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COVID-19: NMA fumes as FG says 40 health workers test positive


The Minister of Health, Dr  Osagie Ehanire, has said about 40 health workers in the country have tested positive for  coronavirus.

Ehanire, who stated this during the Presidential Task Force on COVID-19 media briefing in Abuja on Thursday, urged all health workers to remain vigilant.



Also, the Chairman of the Lagos State branch of  the Medical Guild, Dr Oluwajimi Sodipo, said three members of the association at the Alimosho General Hospital and the Lagos State University Teaching Hospital, Ikeja, had tested positive for COVID-19.

Sodipo, in an interview with one of our correspondents on Thursday, said the three doctors had been admitted to different isolation facilities in Lagos for treatment.



He said the medical conditions of the three doctors, who had been exposed to COVID-19 cases, were stable.

Sodipo said this as the Nigerian Medical Association  stated that  its members had been complaining about a shortage of personal protective equipment  in hospitals.



This, it said,  made doctors and other health workers to contract COVID-19.

The health minister had on Wednesday said the Kano molecular laboratory suspended testing because some of its workers tested positive for the virus.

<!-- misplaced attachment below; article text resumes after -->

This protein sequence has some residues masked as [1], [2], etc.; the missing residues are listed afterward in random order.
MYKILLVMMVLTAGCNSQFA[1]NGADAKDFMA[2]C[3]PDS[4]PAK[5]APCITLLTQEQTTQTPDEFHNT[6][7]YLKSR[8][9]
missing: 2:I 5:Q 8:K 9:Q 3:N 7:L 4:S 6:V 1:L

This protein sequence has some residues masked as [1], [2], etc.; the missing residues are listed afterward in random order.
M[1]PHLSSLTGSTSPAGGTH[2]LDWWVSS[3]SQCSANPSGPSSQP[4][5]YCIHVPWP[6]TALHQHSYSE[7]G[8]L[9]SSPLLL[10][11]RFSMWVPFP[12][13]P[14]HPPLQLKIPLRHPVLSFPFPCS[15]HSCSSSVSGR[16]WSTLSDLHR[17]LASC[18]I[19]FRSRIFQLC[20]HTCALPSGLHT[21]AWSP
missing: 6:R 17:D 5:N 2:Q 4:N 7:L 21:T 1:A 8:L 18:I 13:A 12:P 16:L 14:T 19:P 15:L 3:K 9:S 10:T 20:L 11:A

But at the PTF media briefing on Thursday, Ehnaire lauded all  COVID-19 frontline health workers .



He, however, advised them to be cautious and use the PPE to guard against infections.

The minister added 13 laboratories in the country had the capacity to test  1,500 samples per day.

He,  however,  said they were testing an average 600 samples per day because the samples had to be collected and sent to the labs.



He said factors such as  surveillance sample collection and mode of transportation would be improved to increase the tests being conducted in the country.

While stating that the  NCDC had released tracing guidelines to all states to aid findings, Ehanire said that Nigeria had its  style of testing people and would not deviate from the guidelines.

He said initially Nigeria was sending samples to South Africa because of a shortage of reagents.



The minister stated, “Our first option at the beginning was to send our samples to South Africa until we started getting our own reagents and we got the necessary training to be able to do our own testing. Between then and now, we have had 13 laboratories and excess capacity for the laboratories that are functioning.”

He also explained why Nigeria was not doing mass testing as Ghana and South Africa. Ehinaire said, “Our own strategy is to be careful with the reagents by using smart testing. It means testing only in the areas where we can get the yield. Some other countries do blanket testing where you can just drive in and give your sample. Some later learnt that the yield was too small and that they were wasting cartridges. Punch

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